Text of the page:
Still, he's approaching his next chapter with patience. He didn't run the 40-yard dash on his surgically repaired knee — he plans to do that for scouts in a special workout April 1 — but did participate in the vertical jump, broad jump and various position drills.
Jack, widely projected to be a top-10 pick in next month's draft, said he feels about 80% after spending half a year recovering from the torn meniscus in his right knee that he suffered during a Sept. 22 practice, just three games into his junior season.
"It was important for me to come out, show face, move around a little bit just to show people it wasn't an urban myth or anything," said Jack, who participated only in the bench press and team interviews at the scouting combine last month. "I'm really here, I can move around."
Jack, who at 243 was about five pounds heavier than his college playing weight, was reasonably pleased with his 40-inch vertical jump and 10-foot-4 broad jump, though he said that when in top shape he's capable of a 43 vertical and 10-10 broad jump. Doctors cleared him on Jan. 22 to run in a straight line, and last week to run laterally. He said he still needs to get in football shape, and he expects to run the 40 in the 4.5-4.6-second range in a couple of weeks.
The San Diego Chargers, who have the third overall pick and no longer have All-Pro safety Eric Weddle, put Jack through some defensive back drills, asking him to backpedal and change directions on the fly. It wasn't perfect; he dropped a ball he should have intercepted.
"I felt good," Jack said. "That's really the first time I've done that since I got injured. It's good to know where I'm at. I've got a lot of work to do, but I can for sure do all those drills. I think I have a workout with them at some point, so I'll clean all that up."
In recent years, UCLA's pro day often has been little more than the undercard to the main attraction at USC. That wasn't the case Monday, as representatives from all 32 teams showed up in Westwood to see Jack and a host of other prospects. The official count was 132 scouts, coaches and front-office executives, including one head coach, Cleveland's Hue Jackson, and seven general managers — including those from all four California teams: Les Snead of the Rams, San Diego's Tom Telesco, San Francisco's Trent Baalke and Oakland's Reggie McKenzie.
"I think there's up to 11 guys here who potentially could get drafted," said Bruins Coach Jim Mora, who conceded he got goose bumps watching his former players work out for NFL teams. "Nothing's ever promised, but the potential is there."
By Mora's count, those players are linebackers Jack and Aaron Wallace; defensive tackle Kenny Clark; receivers Jordan Payton, Devin Fuller and Thomas Duarte; running back Paul Perkins; offensive linemen Caleb Benenoch, Alex Redmond and Jake Brendel; and kicker Ka'imi Fairbairn.
Mora, who coached in the NFL for more than two decades and said he's attended at least 100 pro days, made special note of showings by Payton and Fuller.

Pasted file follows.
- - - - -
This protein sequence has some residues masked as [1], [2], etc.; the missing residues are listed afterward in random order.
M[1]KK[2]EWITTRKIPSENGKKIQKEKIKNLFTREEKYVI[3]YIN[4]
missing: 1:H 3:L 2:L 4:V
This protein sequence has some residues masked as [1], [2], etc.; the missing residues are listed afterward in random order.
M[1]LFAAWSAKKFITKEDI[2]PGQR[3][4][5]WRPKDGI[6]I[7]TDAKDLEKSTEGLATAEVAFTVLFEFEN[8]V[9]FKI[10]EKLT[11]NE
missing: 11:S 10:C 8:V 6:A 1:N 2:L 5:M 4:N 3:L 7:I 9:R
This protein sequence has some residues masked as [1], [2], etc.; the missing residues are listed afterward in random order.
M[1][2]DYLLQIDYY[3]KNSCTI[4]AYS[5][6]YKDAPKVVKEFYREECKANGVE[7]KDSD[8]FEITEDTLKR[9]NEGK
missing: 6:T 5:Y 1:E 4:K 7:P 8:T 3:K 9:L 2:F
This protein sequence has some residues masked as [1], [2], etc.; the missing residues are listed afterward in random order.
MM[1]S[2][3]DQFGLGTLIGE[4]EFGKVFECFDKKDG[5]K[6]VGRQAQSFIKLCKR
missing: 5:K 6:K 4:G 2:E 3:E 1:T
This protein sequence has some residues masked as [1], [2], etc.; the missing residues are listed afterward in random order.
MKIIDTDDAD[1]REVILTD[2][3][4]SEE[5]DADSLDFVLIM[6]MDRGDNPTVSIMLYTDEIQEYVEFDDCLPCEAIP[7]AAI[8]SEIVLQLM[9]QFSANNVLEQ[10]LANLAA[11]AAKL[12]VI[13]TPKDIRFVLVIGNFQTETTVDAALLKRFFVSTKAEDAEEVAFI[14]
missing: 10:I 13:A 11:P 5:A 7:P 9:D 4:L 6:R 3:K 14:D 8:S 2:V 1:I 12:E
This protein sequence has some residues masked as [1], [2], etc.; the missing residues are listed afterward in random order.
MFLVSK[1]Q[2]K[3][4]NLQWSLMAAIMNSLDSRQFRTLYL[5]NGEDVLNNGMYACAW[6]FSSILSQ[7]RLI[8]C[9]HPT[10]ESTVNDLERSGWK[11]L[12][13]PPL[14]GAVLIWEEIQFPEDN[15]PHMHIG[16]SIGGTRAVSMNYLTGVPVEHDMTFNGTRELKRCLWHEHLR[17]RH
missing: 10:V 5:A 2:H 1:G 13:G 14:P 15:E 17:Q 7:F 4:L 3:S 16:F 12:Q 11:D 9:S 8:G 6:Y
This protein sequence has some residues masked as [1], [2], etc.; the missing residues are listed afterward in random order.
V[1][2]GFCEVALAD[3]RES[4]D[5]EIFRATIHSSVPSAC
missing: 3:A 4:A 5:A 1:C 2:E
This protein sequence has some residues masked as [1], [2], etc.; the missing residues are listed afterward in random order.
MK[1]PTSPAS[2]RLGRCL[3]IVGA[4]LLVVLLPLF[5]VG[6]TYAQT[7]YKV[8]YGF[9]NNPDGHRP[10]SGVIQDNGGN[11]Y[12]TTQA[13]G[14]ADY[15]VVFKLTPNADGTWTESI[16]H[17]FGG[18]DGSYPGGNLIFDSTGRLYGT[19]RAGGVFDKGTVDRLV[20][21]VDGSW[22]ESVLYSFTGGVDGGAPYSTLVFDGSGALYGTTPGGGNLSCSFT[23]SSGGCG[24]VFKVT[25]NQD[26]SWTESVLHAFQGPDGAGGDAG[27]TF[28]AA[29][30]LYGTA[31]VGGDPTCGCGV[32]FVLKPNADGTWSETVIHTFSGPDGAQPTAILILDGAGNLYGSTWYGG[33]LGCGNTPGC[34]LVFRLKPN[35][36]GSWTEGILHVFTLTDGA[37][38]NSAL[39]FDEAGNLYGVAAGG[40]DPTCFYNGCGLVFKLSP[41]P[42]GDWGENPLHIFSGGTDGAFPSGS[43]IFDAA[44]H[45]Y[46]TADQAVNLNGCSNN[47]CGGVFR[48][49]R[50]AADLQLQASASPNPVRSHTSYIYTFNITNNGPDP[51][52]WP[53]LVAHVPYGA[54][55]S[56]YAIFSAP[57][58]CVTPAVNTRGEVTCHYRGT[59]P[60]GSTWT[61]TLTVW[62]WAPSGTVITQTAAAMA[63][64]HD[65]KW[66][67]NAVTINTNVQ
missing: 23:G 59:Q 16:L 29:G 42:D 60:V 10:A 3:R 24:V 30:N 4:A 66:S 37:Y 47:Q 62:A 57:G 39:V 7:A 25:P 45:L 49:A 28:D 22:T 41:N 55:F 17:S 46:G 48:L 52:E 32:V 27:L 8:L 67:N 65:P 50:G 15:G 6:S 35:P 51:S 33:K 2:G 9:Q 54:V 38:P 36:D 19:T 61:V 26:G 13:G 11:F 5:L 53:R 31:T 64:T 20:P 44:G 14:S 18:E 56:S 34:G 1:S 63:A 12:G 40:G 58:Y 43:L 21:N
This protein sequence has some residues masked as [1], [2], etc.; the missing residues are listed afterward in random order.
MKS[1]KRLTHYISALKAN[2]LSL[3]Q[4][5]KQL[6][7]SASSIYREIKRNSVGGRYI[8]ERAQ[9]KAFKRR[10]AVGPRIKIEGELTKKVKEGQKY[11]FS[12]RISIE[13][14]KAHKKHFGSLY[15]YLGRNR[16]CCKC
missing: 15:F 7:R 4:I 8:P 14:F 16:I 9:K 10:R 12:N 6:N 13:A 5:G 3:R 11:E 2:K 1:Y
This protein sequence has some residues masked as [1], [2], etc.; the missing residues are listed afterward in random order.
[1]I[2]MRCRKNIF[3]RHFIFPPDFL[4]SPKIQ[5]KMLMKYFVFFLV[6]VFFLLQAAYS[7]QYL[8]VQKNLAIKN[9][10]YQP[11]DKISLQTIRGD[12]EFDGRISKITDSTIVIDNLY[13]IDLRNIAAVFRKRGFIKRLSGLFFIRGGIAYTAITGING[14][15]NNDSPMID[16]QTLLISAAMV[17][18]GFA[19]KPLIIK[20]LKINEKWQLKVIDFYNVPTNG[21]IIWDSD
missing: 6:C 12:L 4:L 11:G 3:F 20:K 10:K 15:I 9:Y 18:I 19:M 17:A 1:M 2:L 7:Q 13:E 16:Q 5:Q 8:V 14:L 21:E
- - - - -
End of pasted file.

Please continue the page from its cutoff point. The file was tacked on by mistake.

"Jordan ran a 4.47," he said. "What I heard from a lot of NFL people was he was tremendous in the interviews, that his character really stood out."
Mora said Fuller ran the 40 in 4.44 seconds, although at least one scout clocked him at 4.39 — particularly impressive considering this is a painfully slow draft class of receivers.
One team scout, speaking on condition of anonymity, said the 6-foot-3, 225-pound Duarte caught the ball well and should make a successful transition to tight end in the NFL, and that — while Benenoch is considered the school's top offensive line prospect — guard Redmond turned heads with his aggressiveness and toughness.
Clark struggled with slipping during the three-cone drill, but was in good shape and should be selected somewhere in the late-first/early-second-round range.
Jack, who doubled as a running back in college, was clearly the marquee attraction, even though he didn't run. His mother, LaSonjia, was there to cheer him on, wearing her No. 30 Bruins jersey.
For her, the experience brought back a flood of memories, including those from September when she rushed to L.A. as soon as she heard her son had suffered the knee injury. She stayed with him in his apartment during his rehab, prepared three meals a day for him, and shuttled him everywhere he needed to go.
"I treated him like a baby, basically," she said. "I call him Baby Bear, anyway. He's pretty big, and he had to lean on me to go places. He gave me food demands: 'I need breakfast. I need the special salmon you make. I need tacos.' I went right to the grocery store and bought all his favorite things."
Myles has been obsessed with the draft ever since he was a young kid, his mom said, and had an uncommon infatuation with the game.
"He's the only kid who at 7 asked, 'Can I get my game film?'" she said. "After every game in Pop Warner, he'd review it. I have a suitcase of all those DVDs at home, from Pop Warner through high school. I was the first mom in the neighborhood who had a DVD player in her car, and they weren't watching cartoons back there. Always game film."
As the draft approaches, this much is obvious: Jack has moved into the driver's seat.